Third, home-infusion surveillance staff should be given access to the EHR of hospitals to which patients are commonly admitted. EHR data are essential to understanding the hospital course of a patient diagnosed with a complication, and these data are also important in home-health information management. Reference Arbaje, Hughes and Werner7 However, home-infusion patients can be admitted to hospitals with different EHR systems. Some EHR platforms and even states allow data sharing through health information exchanges. 21,22 Home-infusion agencies should be provided access to these health information exchanges.
Fourth, we identified the importance of a validated, benchmarked home-infusion CLABSI surveillance definition. A 2008 home healthcare–associated bloodstream infection definition 23 relied on National Healthcare Safety Network (NHSN) acute-care CLABSI surveillance criteria in use at the time, 24 but it has not been widely adopted. Reference Rinke, Bundy and Milstone25 A proposed home-infusion CLABSI surveillance definition still requires validation prior to larger use. Reference Keller, Salinas and Williams26 A validated, widely accepted, home-infusion CLABSI surveillance definition will enable communication among home-infusion surveillance staff.
Fifth, we learned that home-infusion CLABSI surveillance staff could benefit from building relationships with individuals at hospitals, such as healthcare epidemiologists or infection preventionists who may be able to provide information or context. Others have noted the need to bring hospital-based and home-based staff together to understand information needs and to redesign information-sharing tools between hospital-based and home-based staff. Reference Arbaje, Hughes and Werner7,Reference Nasarwanji, Werner and Carl27,Reference Romagnoli, Handler, Ligons and Hochheiser28 We suggest that this information redesign should also occur in home infusion therapy.
Our findings have implications for calculations of CLABSIs rates in home infusion therapy. Each of the information barriers identified could lead to missing data, which could lead to either an underestimation or overestimation of the CLABSI rate. This misestimation may affect perceptions of CLABSIs in home infusion therapy. In a national survey, some home-infusion professionals stated that they did not see CLABSIs as a problem in their setting. Reference Keller, Alexander and Williams4 Our study is one of the first analyses of information management in HAI surveillance. Others could use these models to investigate information flows in HAI surveillance in other settings.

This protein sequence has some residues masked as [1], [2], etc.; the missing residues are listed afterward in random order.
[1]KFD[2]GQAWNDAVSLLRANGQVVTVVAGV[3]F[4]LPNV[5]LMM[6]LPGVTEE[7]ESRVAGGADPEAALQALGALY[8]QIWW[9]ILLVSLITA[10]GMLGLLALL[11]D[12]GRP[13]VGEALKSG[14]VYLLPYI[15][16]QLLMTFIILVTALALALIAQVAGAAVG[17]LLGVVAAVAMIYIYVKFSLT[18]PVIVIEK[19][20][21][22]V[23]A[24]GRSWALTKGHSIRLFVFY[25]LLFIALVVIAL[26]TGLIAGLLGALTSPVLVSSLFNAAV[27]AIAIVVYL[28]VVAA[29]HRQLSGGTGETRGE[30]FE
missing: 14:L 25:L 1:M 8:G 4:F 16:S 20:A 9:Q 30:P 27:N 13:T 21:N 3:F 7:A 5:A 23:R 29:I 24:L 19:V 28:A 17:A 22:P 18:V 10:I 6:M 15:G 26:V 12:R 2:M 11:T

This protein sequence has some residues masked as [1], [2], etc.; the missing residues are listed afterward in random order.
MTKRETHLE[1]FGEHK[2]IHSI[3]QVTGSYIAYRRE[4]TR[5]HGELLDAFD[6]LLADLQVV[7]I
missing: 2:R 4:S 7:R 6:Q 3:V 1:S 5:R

Our study had several limitations. The participants were all members of 5 nonprofit home-infusion agencies in the mid-Atlantic, Midwest, and Northeastern United States, each of which is affiliated with or owned by an academic health system, which increases the likelihood of selection bias and limits generalizability. Specific tasks required for CLABSI surveillance may be different in for-profit agencies, agencies in other parts of the country, or in those not affiliated with an academic health system. However, participants worked in home-infusion agencies in 13 different states. Because we focused primarily on CLABSI surveillance, we did not focus interviews on those not directly involved in surveillance, so we interviewed fewer agency leaders or frontline clinicians. In addition, because these agencies have agreed to participate in a collaborative focused on CLABSI surveillance and prevention, participants may have been more experienced with CLABSI surveillance than other agencies. It is possible that information management practices may be different at nonparticipating agencies.
We suggest a focus on mitigating inadequate communication structures by increasing access to information technology or data analyst specialists, improving intra-agency communication structures, increasing access to hospital EHRs. Also, a validated home-infusion CLABSI surveillance definition and closer relationships with home-infusion surveillance staff and inpatient personnel are needed. We suggest that the possibility of missing data be considered in analyzing the burden of home-infusion CLABSIs. Finally, we suggest a greater focus on home-infusion CLABSI surveillance to understand the rates of CLABSI in home infusion therapy. Health systems should work to support the information flows required for appropriate home-infusion CLABSI surveillance to ensure that CLABSI prevention activities can be initiated.
We appreciate the dedication of the Home Infusion Collaborative members in participating in this initiative.
This research was supported by the Agency for Healthcare Research and Quality (grant no. R01HS027819 to S.C.K.).
Conflicts of interest
All authors report no conflicts of interest related to this article.